A podcast co-hosted by CPD Faculty Fellow Nicholas J. Cull and Good Country Index founder Simon Anholt.
Varun Soni, USC Dean of Religious Life, on LA's massive diaspora as an incubator of global religion and a driving force for the city's growing relevance on the world stage.
While there are still only a few formal state-to-state linkages between Australia and India, there is clearly an increasing trend favoring subnational diplomacy. This is perhaps unsurprising, especially given the presence of a strong diaspora and student population in Australia with strong links to their Indian home states.
Several African countries have jumped on the brandwagon and included nation branding in their national development program. The Brand Africa initiative, intergenerational movement to create a positive image of Africa, celebrate its diversity and drive its competitiveness, was launched in 2010.
One of the Lebanese private sector’s strongest and most effective backers is the country’s vast diaspora, reckoned to be made up of anywhere between 4 million and 14 million people, pumping an estimated $7.5bn, 15 per cent of GNP, in remittances into the country each year.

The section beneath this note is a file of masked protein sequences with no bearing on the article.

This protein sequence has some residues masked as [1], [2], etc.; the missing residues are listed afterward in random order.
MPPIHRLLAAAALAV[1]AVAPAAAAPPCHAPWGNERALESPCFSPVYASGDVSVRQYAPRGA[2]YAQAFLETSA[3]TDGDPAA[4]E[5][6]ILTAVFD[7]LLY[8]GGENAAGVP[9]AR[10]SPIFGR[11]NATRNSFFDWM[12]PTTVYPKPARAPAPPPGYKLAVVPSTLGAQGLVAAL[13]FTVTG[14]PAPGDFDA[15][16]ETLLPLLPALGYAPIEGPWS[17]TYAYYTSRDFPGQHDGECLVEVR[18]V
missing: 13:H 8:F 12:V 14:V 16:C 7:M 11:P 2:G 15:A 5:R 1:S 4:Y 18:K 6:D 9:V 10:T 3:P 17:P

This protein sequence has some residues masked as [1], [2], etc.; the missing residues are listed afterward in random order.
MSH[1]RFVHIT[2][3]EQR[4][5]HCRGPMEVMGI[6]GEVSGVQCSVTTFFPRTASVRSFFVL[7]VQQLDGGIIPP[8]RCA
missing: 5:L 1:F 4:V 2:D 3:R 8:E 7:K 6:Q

In New Jersey, an eastern US state, the Non-Resident Nepali Association (NRNA) held its 9th regional conference that was attended by Nepalis from around the world. From a small community that was trying to establish its identity and get access to dual citizenship and the opportunities accompanying it, the NRNA has grown into a larger organisation with multiple issues to deal with.
In an age of networks and soft power, this represents a sizeable demographic, and a well-educated and well-off one to boot. The government has clearly recognized this. [...] two years ago the first Minister for the Diaspora was appointed, tasked with taking overall charge of engagement efforts: no longer simply cultural ambassadors operating Irish bars abroad, emigrants are economic and political seeds to be cultivated.